Frequently Asked Questions
Do you print white on black-paper stock cards?
Yes and no : )
It is not possible to produce opaque white ink onto black and dark paper stocks. The reason is that dark paper stocks show through white and light colour inks. Even with several print passes, white ink becomes a mottled bluey-grey colour.
It is however possible to foil print white onto black and dark paper stocks. Similar to toner in digital printing, foil stamped print sits on top of the paper stock.
Can I achieve deep impression on both sides of my card?
Yes, some paper stocks are thick enough and well suited to deep printing impression (deboss) on both sides of the card stock. Other paper stocks are too thin to support deep impression, without compromise or show-through to the other side of the card.
Deep impression support on both sides of the card: Crane Lettra 600gsm, Gmund Cotton 500gsm, GF Smith Colorplan 540gsm.
Deep impression support on one side of the card only, with moderate impression on other side: Coaster board 390gsm, Buffalo Board 332gsm.
Deep impression support on one side of the card only: Crane Lettra 300gsm.
Are solid non-white coloured paper stocks available?
Yes, for the first time in Australia, The Distillery are excited to be offering GF Smith’s Colorplan from November 2012. Colorplan offers a large palette of solid paper colours in three flexible weights.
Our shipment of Colorplan is currently on a boat, somewhere in between the UK and Sydney.
Why can’t regular papers be used for letterpress?
Regular paper stocks have two major problems for letterpress- they either contain sizing, and/or paper fibres are too hard and rigid to support impression into the paper.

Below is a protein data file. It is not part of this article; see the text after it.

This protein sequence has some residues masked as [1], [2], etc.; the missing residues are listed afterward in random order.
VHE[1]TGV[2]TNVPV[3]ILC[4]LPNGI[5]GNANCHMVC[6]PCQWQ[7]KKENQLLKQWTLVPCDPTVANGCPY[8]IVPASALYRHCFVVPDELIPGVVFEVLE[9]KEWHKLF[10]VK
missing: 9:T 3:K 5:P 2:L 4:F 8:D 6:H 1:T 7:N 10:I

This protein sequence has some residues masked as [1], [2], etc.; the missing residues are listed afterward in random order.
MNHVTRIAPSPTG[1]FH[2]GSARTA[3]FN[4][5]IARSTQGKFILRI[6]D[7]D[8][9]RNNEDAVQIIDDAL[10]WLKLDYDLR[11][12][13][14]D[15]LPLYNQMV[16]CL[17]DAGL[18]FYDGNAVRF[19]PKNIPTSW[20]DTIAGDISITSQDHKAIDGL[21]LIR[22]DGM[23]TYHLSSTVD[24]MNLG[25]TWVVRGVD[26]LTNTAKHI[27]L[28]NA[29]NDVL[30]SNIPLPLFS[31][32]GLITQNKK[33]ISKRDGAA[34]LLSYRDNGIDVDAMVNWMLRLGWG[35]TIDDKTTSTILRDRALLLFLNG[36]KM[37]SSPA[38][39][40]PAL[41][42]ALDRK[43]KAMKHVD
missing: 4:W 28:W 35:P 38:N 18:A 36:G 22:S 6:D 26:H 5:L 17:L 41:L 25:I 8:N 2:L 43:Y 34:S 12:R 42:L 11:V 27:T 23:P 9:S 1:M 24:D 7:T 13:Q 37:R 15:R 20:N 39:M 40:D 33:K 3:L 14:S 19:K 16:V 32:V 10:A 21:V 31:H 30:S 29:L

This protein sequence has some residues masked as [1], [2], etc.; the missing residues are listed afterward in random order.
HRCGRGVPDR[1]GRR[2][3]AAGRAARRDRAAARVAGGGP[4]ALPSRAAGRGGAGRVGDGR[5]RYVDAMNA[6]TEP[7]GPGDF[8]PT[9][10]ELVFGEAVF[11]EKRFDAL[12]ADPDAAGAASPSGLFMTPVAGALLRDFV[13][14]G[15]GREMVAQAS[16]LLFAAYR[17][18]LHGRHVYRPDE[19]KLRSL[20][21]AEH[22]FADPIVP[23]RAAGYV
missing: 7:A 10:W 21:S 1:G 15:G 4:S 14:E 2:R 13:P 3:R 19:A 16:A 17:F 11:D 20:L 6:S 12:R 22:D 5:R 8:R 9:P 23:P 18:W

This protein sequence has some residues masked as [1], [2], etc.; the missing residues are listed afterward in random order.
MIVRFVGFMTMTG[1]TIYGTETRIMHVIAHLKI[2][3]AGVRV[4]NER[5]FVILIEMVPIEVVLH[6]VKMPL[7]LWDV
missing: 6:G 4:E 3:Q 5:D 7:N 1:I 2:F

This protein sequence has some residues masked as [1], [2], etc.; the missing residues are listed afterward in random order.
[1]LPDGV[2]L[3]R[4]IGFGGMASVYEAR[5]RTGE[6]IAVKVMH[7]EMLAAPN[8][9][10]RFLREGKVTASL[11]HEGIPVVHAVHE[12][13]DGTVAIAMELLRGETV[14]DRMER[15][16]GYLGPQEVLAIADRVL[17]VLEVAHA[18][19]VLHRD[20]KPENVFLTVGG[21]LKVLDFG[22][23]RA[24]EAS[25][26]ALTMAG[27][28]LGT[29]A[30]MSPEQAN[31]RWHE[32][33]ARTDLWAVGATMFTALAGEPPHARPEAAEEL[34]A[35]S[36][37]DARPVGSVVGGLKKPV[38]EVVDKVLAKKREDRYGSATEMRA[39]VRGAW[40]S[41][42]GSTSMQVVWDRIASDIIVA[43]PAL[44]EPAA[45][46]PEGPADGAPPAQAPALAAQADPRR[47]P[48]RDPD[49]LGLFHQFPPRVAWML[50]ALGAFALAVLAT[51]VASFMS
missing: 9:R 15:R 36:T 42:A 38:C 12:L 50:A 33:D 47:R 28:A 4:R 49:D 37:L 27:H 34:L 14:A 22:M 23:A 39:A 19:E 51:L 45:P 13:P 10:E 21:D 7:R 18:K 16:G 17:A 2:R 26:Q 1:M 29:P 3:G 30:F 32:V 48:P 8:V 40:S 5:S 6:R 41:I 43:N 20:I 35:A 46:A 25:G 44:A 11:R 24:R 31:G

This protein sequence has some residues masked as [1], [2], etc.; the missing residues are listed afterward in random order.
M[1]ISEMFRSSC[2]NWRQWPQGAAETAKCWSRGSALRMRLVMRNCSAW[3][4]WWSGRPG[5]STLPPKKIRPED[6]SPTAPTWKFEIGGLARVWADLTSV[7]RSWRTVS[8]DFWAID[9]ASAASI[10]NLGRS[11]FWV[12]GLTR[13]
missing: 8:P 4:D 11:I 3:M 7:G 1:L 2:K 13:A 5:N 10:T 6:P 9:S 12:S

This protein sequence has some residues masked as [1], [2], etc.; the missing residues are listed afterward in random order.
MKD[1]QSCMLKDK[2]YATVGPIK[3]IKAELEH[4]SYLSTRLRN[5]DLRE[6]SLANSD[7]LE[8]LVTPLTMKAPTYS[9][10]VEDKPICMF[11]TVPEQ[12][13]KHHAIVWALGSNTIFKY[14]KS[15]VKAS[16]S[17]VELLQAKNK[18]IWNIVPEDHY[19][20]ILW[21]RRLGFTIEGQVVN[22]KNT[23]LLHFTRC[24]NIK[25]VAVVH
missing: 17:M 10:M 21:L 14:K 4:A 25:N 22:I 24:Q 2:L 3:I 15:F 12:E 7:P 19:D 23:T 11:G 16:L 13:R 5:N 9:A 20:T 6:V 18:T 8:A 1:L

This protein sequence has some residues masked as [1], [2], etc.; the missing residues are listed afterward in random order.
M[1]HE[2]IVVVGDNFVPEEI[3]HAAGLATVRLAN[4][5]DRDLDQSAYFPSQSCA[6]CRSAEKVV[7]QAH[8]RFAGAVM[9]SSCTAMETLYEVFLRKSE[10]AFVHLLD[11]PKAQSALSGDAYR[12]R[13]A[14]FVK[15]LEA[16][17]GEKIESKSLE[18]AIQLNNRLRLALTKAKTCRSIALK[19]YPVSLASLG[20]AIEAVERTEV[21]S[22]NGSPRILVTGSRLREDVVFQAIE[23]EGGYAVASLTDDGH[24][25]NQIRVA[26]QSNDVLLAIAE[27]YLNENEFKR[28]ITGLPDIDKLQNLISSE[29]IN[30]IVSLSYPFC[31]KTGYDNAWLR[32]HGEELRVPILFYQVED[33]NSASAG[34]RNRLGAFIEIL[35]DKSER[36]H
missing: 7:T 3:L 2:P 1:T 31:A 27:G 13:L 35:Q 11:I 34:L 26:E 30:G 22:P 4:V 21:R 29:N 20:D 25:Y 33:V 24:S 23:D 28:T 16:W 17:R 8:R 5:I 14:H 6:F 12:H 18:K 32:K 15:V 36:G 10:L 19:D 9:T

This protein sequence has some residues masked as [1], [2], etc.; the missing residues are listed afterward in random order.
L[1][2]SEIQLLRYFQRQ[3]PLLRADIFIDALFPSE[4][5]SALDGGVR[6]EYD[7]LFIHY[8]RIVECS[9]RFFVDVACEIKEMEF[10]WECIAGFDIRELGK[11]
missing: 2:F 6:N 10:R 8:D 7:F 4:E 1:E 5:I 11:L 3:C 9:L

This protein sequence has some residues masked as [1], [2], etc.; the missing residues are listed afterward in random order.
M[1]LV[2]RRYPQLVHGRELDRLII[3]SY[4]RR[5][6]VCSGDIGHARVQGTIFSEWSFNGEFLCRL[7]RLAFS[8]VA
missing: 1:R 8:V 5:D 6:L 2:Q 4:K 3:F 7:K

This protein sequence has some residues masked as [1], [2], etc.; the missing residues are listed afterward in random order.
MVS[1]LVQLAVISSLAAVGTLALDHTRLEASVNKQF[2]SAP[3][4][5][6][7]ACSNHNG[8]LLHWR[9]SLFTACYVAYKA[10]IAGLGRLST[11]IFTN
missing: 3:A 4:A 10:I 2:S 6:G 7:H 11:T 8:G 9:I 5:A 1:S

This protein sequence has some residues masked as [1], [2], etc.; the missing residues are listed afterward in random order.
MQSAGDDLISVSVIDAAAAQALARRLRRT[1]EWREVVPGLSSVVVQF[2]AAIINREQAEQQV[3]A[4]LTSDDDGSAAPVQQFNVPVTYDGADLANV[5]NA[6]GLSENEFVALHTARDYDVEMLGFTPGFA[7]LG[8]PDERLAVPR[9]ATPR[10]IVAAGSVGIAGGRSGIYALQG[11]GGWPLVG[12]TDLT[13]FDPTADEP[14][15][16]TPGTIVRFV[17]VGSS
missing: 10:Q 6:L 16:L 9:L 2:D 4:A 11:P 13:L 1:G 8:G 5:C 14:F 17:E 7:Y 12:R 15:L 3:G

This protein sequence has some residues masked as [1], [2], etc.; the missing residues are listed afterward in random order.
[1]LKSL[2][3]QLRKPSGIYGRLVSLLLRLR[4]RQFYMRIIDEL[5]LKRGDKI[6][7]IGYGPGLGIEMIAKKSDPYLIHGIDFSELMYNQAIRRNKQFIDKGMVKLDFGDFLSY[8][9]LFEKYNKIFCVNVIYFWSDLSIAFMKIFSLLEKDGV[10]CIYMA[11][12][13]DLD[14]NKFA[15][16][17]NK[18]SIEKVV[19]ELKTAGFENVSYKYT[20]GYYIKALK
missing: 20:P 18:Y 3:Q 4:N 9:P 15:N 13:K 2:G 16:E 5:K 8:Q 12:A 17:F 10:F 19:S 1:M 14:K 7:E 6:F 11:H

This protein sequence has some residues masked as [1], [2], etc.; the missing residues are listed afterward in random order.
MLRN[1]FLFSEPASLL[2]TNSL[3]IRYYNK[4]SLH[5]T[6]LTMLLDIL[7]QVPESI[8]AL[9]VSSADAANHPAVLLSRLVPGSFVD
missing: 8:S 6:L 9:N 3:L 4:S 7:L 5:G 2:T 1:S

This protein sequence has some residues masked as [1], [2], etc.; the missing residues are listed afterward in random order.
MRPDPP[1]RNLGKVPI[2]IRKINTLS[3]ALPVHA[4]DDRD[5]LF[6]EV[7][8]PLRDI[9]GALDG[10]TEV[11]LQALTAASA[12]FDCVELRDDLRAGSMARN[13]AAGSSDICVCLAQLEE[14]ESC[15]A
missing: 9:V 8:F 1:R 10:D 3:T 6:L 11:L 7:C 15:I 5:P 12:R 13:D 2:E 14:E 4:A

Sizing is a thin clear coating which helps reduce run inkjet ink, and improve accuracy of digital toner. Sizing can tend to affect the crispness of letterpress rubber based inks pressed into the paper stock.
Most pulp based papers contain tree fibres which are too rigid to permanently hold printing impression into the paper. When we press into these papers stocks, the impression simply bounces back out! The result is a smudged, not so good looking effect.
How long does it take for letterpress business cards to be produced?
The Distillery are pleased to be one of the fastest turnaround letterpress studios in the world.
With our standard service your cards will usually be ready for collection on average within 10-15 working days. We will stay back overnight and complete your cards usually within 72 hours with our overtime express service.
How do I set up my artwork?
Please refer to our Artwork Setup guide.
Is edge colouring service available on cards not letterpress printed by The Distillery?
Yes, we offer edge colouring on business cards not printed or produced by The Distillery. Depending on the paper stock, production technique and quality, the results sometimes look very nice.
Please understand however, due to the high level of complexity and variables involved, we do not ever guarantee a successful outcome, and may accidentally ruin your business cards during the process. In choosing this service, you are essentially rolling the dice. But hey, life is supposed to be exciting : )
We require completion of a disclaimer, and payment made in advance. Results cannot be undone, and The Distillery will not be responsible for unsuccessful outcomes.
What is the difference between die cut and laser cut finishing options?
Both die cutting and laser cutting have their benefits and disadvantages for custom shaping business cards.
Die cutting is a better option for simpler shapes and cutting paths, over longer runs. We run die-cutting through our Heidelberg presses, and registration accuracy is highly consistent and reliable. Custom die cut shapes require production of a custom “knife” (incidentally, produced by a laser cutter) which involves a cost of $200+.
Laser cutting is a better option for complex shapes and cutting paths, over shorter runs. Laser cutting is performed by laying sheets flat in our cutter, and registration accuracy from sheet to sheet is not as accurate. While a knife is not required, one important aspect to consider is that the laser beam leaves a visible paper burn on the paper that will remain with your finished piece.